# Can we use expected value to calculate measured value?

I’m not sure if this is a proper question here (if not please point me to somewhere thanks a lot)

I’m trying to fit some drift chamber (not perfect cylinder) data value, where I have measurement t_m (drift time measurement), and expectation (\rho_e, \phi_e, \theta_e, Z_e) (4 parameters for a straight line). And I also have a relation that:

t = f(\rho, \phi, \theta, Z)

Now I have 2 options for \chi^2 defination, the first is

\chi^2 = \sum \left(\frac{t_e - t_m}{\sigma_t}\right)^2

which is fine, but the problem is the second one (I believe is being used everywhere)

\chi^2 = \sum \left(\frac{r_e - r_m}{\sigma_r}\right)^2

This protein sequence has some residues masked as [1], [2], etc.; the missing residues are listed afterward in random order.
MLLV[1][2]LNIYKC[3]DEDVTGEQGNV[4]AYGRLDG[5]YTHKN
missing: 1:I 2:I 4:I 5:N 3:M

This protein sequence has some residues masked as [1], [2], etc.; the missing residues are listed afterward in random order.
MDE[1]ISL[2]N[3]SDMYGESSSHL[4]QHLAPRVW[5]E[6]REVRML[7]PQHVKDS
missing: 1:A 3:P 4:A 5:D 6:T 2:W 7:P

where the r is drift distance. You can see that in order to get the measurement of drift distance I need more than 1 parameter to calculate it, but the only measurement I have is time, so I need to use t_m and something like \rho_e to calculate it, like r_m = f(\rho_e, \phi_e, \theta_e, t_m) where the measurement and expectation is mixed. So is the second defination of \chi2 wrong if r-t is not 1-to-1 relation?

Hi,

I confirm that this is an interesting topic, but perhaps not very related to ROOT.

Cheers,
D

Thank you, can you please suggest if there is a good place to ask such question?